But the best conclusion on this genius is left to Sarton:
‘Oriental historians call him “the Sheik”—as if to mean “the master of those who know.” His multifarious production in the same generation with Ibn Sina, Ibn al-Haytham, and Firdausi, marks the turn of the tenth century into the eleventh as the zenith of Islamic culture, and the climax of medieval thought’
In 1221, like in many other places, the Mongols inflicted great damage on Khwarizm. Yaqut was at Jurjaniyah, or Gurganj as he calls it, shortly before the place was devastated by the Mongols under Genkhis Khan; and he writes that he had never seen a mightier city, nor one more wealthy or more beautiful. In 1220 all this was changed to ruin. The great canal dykes having been broken down, the waters of the Oxus flowed off by a new course, and the whole city was laid under water. The Mongol hordes when they marched away left nothing, according to Yaqut, but corpses and the ruined walls of houses to mark the place of the great city.
However, a century afterwards it began to recover and Ibn Battuta could find and praise the madrassa, the hospitals, the charitable institutions, the fine markets. It recovered up until in 1388 when Timur fell on Khwarizm. Timur razed the capital of Khwarizm Urgene to the ground, and inflicted so massive a devastation, that Khwarizm never recovered and lost its cultural and economic splendour forever.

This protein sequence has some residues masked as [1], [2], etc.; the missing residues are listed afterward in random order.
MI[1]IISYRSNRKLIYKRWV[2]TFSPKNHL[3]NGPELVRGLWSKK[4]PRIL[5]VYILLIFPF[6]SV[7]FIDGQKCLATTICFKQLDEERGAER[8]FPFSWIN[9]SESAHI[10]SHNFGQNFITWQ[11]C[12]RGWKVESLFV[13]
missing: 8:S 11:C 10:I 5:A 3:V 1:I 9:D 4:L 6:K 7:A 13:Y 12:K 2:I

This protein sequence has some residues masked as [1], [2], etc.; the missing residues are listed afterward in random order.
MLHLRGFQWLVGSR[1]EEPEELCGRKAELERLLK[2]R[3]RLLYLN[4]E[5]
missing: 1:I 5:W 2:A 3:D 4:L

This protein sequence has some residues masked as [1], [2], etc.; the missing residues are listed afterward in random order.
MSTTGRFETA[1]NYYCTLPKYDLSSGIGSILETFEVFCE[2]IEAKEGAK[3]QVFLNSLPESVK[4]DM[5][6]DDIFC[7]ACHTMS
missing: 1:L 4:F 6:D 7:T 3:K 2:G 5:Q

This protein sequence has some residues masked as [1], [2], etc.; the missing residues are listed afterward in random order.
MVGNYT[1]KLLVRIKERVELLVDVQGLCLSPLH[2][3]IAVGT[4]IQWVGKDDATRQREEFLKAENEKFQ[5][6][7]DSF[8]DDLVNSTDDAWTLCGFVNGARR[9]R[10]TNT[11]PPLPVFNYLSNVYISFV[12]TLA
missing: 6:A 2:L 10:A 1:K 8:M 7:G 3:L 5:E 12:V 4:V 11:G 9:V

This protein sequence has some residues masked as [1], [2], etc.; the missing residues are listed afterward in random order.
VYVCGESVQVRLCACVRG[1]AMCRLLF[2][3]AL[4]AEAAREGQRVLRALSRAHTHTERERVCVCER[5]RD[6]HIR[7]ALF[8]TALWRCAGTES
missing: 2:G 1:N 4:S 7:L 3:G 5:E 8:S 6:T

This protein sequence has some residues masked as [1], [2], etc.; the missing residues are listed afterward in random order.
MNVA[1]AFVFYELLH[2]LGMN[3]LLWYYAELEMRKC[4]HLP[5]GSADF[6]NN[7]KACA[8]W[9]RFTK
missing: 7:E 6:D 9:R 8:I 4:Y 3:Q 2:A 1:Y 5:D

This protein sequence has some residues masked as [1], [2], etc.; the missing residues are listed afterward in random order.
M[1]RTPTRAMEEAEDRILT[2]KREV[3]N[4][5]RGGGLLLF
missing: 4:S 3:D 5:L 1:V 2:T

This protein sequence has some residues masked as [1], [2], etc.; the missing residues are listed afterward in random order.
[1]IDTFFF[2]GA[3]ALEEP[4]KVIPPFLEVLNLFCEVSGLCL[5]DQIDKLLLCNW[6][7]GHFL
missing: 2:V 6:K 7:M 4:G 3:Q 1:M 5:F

Before such onslaughts, Khwarizm like the eastern most parts of Islam produced a great number of scholars. Setting aside those considered at great length already, such as al-Razi, Al-Farghani, Al-Tabari, Al-Khazini, etc, also can be cited lesser known ones such as Umar al-Nasafi who came from the vicinity of Samarkand; the grammarian al-Zamarkashshari, from Khwarizm; the mathematician al-Kharaqi who lived in Merv; the grammarian al-Maidani who came from Nishapur; the mathematician Muzaffar al-Asfusari, and the historian of religions al-Shahrastani, from other parts of Khorasan. A fine group of men, says Sarton. Khwarizm, however, produced two of the greatest scholars of Islam: Al-Khwarizmi and al-Biruni. They gave civilisation and science some of its best, on Al-Khwarizmi, Arndt reflecting, ‘works of a learned man, from a nation that has ceased to exist and in a time that passed away more than a millennium ago, are still benefiting us today.’
(This article was written at http://www.muslimheritage.com/ and modified by AMYN Staff)